If PBR Goes Under, The Company Could Take Lone Star Down With It
You may hate Pabst Blue Ribbon because of hipsters but if the company goes belly up, two Texas beers may be gone too.
When the news stories started to circulate about the dispute between beer companies Pabst and MillerCoors — which could end with Pabst being driven out of business — many of them took the same tack: “Ha-ha, those hipsters won’t be able to drink their Pabst Blue Ribbon anymore.” Well, guess what, Texans. You're about to start caring. If you enjoy drinking Lone Star beer that is. Pabst Blue Ribbon is the owner of Lone Star Beer as well as San Antonio's Pearl Beer. There are 19 brands owned by Pabst and all of them could be threatened if the lawsuit between PBR and Miller ends in favor of Miller.
Here's some history behind the lawsuit between the two beer companies. Back in 2001, Pabst and Miller came to an agreement that Miller would brew, package and ship Pabst's various beers for them. This includes Around that time, PBR started having a renaissance, with many trendy individuals embracing the brand. While more popular beer companies like Budweiser and Miller spent millions advertising their brands, marketing for PBR was basically non-existent, something the younger generation embraced. The sales of PBR went up in 2002 by 5.3 percent and in 2003 by 9.4 percent. Since then, PBR and hipsters have gone hand in hand like avocado and toast.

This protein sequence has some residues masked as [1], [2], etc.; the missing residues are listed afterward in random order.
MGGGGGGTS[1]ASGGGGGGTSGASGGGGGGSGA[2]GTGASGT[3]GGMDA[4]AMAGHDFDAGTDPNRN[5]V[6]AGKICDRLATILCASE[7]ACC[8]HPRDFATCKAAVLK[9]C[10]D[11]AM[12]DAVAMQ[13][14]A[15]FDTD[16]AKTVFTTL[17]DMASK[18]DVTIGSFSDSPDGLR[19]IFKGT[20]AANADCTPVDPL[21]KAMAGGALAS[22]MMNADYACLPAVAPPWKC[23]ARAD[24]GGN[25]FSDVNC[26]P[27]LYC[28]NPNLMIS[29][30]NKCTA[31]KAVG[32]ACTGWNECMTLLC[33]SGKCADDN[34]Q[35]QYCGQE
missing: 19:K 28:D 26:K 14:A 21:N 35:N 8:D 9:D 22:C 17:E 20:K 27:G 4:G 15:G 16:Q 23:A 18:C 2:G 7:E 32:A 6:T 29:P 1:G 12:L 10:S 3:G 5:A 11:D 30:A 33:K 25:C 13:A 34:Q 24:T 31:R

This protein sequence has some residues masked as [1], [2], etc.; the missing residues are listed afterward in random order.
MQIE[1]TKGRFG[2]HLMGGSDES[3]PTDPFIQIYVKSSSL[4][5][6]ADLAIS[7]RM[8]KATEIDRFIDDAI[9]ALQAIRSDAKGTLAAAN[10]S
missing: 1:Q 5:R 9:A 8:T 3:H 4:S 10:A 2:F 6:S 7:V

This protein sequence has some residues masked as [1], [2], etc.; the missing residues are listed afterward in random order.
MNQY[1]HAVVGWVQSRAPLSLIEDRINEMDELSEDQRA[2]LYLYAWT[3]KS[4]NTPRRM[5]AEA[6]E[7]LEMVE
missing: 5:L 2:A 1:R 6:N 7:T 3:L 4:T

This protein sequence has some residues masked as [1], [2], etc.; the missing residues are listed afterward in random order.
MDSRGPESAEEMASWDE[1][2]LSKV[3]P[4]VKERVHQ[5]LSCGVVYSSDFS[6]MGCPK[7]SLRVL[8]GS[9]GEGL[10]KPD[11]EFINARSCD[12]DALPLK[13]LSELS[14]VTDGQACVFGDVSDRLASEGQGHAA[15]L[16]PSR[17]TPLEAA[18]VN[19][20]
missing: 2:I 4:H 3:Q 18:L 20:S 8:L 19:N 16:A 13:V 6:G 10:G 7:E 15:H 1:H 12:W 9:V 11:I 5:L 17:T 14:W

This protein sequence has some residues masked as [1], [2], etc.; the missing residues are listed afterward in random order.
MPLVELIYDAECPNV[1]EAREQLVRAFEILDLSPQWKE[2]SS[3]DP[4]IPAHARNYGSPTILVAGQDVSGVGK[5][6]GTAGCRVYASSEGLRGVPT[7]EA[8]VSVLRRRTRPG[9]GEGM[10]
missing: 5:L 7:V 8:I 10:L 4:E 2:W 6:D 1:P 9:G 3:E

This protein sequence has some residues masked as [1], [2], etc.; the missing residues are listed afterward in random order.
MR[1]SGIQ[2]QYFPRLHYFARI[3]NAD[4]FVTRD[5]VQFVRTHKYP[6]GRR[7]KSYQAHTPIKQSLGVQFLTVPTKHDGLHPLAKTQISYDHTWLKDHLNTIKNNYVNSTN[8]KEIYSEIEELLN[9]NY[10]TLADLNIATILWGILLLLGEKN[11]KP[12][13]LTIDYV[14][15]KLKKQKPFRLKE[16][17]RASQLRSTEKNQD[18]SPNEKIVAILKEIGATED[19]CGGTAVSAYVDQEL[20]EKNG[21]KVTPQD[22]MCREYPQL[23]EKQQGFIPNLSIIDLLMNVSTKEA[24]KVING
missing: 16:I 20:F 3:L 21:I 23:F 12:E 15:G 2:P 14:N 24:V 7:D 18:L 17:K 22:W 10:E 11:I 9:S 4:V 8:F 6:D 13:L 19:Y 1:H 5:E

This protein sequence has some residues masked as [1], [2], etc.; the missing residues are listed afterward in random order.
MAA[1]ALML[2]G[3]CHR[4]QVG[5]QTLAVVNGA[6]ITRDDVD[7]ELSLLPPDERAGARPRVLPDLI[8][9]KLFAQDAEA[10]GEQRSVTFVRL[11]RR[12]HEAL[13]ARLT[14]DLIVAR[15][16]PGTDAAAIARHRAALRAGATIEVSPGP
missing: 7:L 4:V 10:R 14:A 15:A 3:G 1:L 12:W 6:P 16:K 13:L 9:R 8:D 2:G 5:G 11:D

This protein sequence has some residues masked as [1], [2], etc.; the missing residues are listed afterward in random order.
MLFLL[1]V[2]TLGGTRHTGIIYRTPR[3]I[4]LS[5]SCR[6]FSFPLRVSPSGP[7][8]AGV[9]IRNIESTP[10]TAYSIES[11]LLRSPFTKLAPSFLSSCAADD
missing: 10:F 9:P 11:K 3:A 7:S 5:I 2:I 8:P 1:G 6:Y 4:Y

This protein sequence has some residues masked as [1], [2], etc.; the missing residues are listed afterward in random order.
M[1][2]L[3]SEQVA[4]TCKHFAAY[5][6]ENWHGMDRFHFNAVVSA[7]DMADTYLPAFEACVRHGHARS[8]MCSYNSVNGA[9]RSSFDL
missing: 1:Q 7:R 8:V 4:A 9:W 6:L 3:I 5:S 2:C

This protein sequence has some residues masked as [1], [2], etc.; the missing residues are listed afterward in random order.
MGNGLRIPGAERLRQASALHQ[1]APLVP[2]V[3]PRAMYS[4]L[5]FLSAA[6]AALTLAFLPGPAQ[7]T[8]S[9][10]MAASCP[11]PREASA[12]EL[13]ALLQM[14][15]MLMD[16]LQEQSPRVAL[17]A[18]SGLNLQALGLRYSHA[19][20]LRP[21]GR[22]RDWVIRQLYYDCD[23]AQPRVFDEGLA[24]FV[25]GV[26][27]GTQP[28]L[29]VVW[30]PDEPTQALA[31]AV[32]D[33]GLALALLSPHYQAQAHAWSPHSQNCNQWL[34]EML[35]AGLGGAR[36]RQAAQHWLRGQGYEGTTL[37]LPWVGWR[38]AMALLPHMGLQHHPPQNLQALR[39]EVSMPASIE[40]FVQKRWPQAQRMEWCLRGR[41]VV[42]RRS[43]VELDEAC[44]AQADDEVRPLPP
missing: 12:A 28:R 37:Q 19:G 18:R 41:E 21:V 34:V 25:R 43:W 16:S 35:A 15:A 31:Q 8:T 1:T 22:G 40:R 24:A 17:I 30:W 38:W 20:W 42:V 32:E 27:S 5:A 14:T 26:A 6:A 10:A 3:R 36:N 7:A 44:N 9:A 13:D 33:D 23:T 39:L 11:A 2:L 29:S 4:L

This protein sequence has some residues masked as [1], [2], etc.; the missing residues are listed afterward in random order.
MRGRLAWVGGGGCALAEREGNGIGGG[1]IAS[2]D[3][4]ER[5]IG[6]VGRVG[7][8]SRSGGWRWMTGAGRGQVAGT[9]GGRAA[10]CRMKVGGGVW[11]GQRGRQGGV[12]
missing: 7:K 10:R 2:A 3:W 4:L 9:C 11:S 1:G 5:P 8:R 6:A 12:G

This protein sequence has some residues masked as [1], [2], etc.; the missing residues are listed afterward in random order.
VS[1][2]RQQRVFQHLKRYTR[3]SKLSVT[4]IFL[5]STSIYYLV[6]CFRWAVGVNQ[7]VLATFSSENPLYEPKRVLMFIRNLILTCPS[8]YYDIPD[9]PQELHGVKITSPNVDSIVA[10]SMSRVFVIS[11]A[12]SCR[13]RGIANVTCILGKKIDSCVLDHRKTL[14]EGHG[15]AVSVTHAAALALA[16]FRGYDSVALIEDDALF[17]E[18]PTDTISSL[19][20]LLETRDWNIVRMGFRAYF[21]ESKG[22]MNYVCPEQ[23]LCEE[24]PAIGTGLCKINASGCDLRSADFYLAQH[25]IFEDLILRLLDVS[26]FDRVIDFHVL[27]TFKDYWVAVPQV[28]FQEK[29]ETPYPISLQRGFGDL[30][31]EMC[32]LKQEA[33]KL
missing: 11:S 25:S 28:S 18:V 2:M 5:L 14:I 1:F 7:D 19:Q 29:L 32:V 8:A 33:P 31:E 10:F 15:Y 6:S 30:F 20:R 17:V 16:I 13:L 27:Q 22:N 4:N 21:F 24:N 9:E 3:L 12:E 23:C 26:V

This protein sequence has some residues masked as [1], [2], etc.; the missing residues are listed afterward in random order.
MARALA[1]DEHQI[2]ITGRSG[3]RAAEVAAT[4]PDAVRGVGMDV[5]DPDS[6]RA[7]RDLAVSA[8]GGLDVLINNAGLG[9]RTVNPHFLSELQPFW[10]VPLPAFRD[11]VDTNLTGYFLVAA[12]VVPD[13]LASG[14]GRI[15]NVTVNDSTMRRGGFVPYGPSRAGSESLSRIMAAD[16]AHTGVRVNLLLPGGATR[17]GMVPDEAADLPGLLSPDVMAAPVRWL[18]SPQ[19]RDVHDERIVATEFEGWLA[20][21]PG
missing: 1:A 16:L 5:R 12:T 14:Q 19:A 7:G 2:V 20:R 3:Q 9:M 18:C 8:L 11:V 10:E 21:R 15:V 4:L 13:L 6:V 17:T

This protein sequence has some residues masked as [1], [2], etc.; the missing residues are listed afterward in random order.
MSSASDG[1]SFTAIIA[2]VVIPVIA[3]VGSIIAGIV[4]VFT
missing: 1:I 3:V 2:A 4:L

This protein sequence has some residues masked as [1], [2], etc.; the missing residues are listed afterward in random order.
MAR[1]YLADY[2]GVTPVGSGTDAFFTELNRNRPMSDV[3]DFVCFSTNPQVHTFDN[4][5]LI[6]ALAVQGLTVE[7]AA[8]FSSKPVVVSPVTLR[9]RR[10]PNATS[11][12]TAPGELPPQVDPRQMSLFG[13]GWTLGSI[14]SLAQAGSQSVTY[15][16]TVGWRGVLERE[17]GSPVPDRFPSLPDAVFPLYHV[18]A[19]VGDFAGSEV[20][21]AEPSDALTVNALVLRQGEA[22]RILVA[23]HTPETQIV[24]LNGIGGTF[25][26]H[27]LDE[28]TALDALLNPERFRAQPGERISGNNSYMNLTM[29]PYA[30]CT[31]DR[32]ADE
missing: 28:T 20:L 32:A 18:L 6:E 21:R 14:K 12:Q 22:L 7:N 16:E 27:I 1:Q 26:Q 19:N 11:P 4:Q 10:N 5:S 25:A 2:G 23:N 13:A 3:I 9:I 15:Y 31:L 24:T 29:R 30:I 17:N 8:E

Now the agreement between Pabst and Miller, now known as MillerCoors, expires in 2020 and Pabst says the company is now trying to sabotage them. MillerCoors say they don't have the infrastructure and capacity to continue brewing PBR's beer lineup that includes Ballantine, Colt 45, Lone Star, Pearl, Olympia, Old Style and more. Texas beers Lone Star and Pearl are both brewed at the Miller brewery in Fort Worth. PBR says the price MillerCoors wants for them to extend the contract isn't feasible which is why they're now suing. They say without the contract and with no breweries of their own they can't produce the 4 million barrels of beer a year they sell. The company also says this is their only option since the only other company of that size is Anheuser-Busch and they do not do contract brewing. If PBR does end up going out of business, they may end up selling off their brands, including Lone Star and Pearl. If they don't, we start seeing Shiner Premium as the only "original" Texas beer left. The trial is supposed to run until the end of November.